Posted 20th April 2009 | 6 Comments

US seizes high speed rail initiative

Amtrak Acela train 

WHILE Britain awaits a further report on whether to go ahead with a second high speed rail line, US President Barack Obama has announced a strategic plan for 10 high-speed corridors — with up to $13 billion (£8.8 billion) to seed planning and development.

The President said America could not let itself be shunted to the side while other countries invested in modern transportation systems. "High-speed rail is long-overdue, and this plan lets American travellers know that they are not doomed to a future of long lines at the airports or jammed cars on the highways," he said.

“What we need, then, is a smart transportation system equal to the needs of the 21st century,” he added, “a system that reduces travel times and increases mobility, a system that reduces congestion and boosts productivity, a system that reduces destructive emissions and creates jobs.”

$8 billion (£5.4 billion) in Mr Obama’s recently-announced economic rescue plan is allocated for investment in rail travel and must be spent over the next two years. He has asked for another $5bn in his budget to be spent on rail over the next five years, bringing the total to $13 billion (£8.8 billion) "as a down payment to jump-start a potential world-class passenger rail system and set the direction of transportation policy for the future."

He added: “A major new high-speed rail line will generate many thousands of construction jobs over several years, as well as permanent jobs for rail employees and increased economic activity in the destinations these trains serve.”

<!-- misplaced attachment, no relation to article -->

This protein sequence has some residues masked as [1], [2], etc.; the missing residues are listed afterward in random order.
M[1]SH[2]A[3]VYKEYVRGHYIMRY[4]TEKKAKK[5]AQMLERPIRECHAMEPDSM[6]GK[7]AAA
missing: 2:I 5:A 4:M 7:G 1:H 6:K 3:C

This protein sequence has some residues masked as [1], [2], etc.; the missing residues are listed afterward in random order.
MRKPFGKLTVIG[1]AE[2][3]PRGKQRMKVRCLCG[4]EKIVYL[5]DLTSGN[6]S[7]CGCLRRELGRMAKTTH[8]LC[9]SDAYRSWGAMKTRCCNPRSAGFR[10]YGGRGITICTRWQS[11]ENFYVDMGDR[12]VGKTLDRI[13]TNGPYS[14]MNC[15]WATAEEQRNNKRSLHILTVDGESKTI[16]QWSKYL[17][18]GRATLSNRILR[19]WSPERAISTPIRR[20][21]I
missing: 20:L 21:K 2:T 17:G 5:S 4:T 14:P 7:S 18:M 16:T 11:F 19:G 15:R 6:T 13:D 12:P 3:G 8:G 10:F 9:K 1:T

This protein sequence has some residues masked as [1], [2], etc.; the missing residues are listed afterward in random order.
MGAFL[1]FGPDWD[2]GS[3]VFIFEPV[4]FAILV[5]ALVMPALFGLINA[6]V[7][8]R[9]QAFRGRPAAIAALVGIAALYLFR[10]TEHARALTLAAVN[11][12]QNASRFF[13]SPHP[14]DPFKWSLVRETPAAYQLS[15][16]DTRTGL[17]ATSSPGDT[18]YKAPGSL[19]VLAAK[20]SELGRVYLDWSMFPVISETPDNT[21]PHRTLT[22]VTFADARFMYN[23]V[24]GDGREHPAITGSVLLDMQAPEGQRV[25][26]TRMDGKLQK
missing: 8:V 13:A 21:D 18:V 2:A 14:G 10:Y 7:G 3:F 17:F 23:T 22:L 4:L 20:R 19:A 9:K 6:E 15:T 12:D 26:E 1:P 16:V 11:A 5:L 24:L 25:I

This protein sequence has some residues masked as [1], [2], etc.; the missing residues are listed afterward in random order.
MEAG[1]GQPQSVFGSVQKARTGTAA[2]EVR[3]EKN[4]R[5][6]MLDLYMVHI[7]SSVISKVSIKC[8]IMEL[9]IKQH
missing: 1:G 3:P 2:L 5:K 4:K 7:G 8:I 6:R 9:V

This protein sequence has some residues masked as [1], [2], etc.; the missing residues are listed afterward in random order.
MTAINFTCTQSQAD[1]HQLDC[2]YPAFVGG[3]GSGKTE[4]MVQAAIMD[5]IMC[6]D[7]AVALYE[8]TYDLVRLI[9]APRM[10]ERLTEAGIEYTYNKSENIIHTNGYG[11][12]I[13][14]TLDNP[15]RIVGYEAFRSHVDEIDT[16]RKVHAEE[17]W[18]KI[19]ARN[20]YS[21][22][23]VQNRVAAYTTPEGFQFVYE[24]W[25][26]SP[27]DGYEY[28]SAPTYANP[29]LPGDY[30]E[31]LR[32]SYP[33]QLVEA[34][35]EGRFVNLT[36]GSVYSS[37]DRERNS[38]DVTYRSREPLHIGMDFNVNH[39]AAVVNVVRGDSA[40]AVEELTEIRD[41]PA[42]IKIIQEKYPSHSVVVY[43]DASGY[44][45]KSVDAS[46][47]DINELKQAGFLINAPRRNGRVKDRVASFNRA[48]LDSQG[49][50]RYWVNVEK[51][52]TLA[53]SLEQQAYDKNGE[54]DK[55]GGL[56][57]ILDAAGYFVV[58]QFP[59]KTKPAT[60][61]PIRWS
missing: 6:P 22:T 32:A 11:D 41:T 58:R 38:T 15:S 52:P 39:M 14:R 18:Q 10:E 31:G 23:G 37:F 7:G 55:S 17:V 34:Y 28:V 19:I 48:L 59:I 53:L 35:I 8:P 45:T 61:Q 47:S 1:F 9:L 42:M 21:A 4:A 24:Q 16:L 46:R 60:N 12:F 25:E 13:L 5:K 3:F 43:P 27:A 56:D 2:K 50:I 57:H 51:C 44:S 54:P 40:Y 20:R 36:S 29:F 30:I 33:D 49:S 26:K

$13 billion is equivalent to what Britain has spent in the last ten years on modernising the West Coast Main Line.

America’s equivalent of the WCML is the North East Corridor, between Washington DC, Philadelphia, New York ands Boston, which has been upgraded in parts for 150 mph Acela trains, operated by Amtrak and based on TGV technology.  But on many sections speeds are heavily reduced because of the nature of the route and the state of the track, and average speeds are generally below 80 mph.

Mr Obama said there was a possibility for the Northeast Corridor to compete for money to improve its existing high-speed service. America’s Federal Railroad Administration defines high-speed rail as any train traveling 90 mph or faster. 

The US Department of Transportation said the Obama strategic plan will be followed by detailed guidance for state and local applicants. “By late summer, the Federal Railroad Administration will begin awarding the first round of grants,” adding: “Additional funding for long-term planning and development is expected from legislation authorising federal surface transportation programs.”

“President Obama's vision of robust, high-speed rail service offers Americans the
kind of travel options that throughout our history have contributed to economic growth and enhanced quality of life,” said Transport Secretary Ray LaHood.  “We simply can't build the economy of the future on the transportation networks of the past.”

President Obama’s plans call for high-speed networks, 100 to 600 miles in length, in 10 corridors:

• California: San Francisco Bay Area, Sacramento, Los Angeles, San Diego

• Pacific Northwest: Eugene, Portland, Tacoma, Seattle, Vancouver, B.C.

• South Central: Tulsa, Oklahoma City, Dallas/Fort Worth, Austin, San Antonio, Little Rock

• Gulf Coast Corridor: Houston, New Orleans, Mobile, Birmingham, Atlanta

• Chicago Hub Network: Chicago, Milwaukee, Minneapolis-St. Paul, St. Louis, Kansas City, Detroit, Toledo, Cleveland, Columbus, Cincinnati, Indianapolis, Louisville

• Florida: Orlando, Tampa, Miami

• Southeast: Washington, Richmond, Raleigh, Charlotte, Atlanta, Macon, Columbia, Savannah, Jacksonville

• Keystone: Philadelphia, Harrisburg, Pittsburgh
• Empire: New York, Albany, Buffalo

• Northern New England: Boston, Montreal, Portland, Springfield, New Haven, Albany

The plan identifies two types of projects for funding. One would create new
corridors for world-class high-speed rail like the kind found in Europe and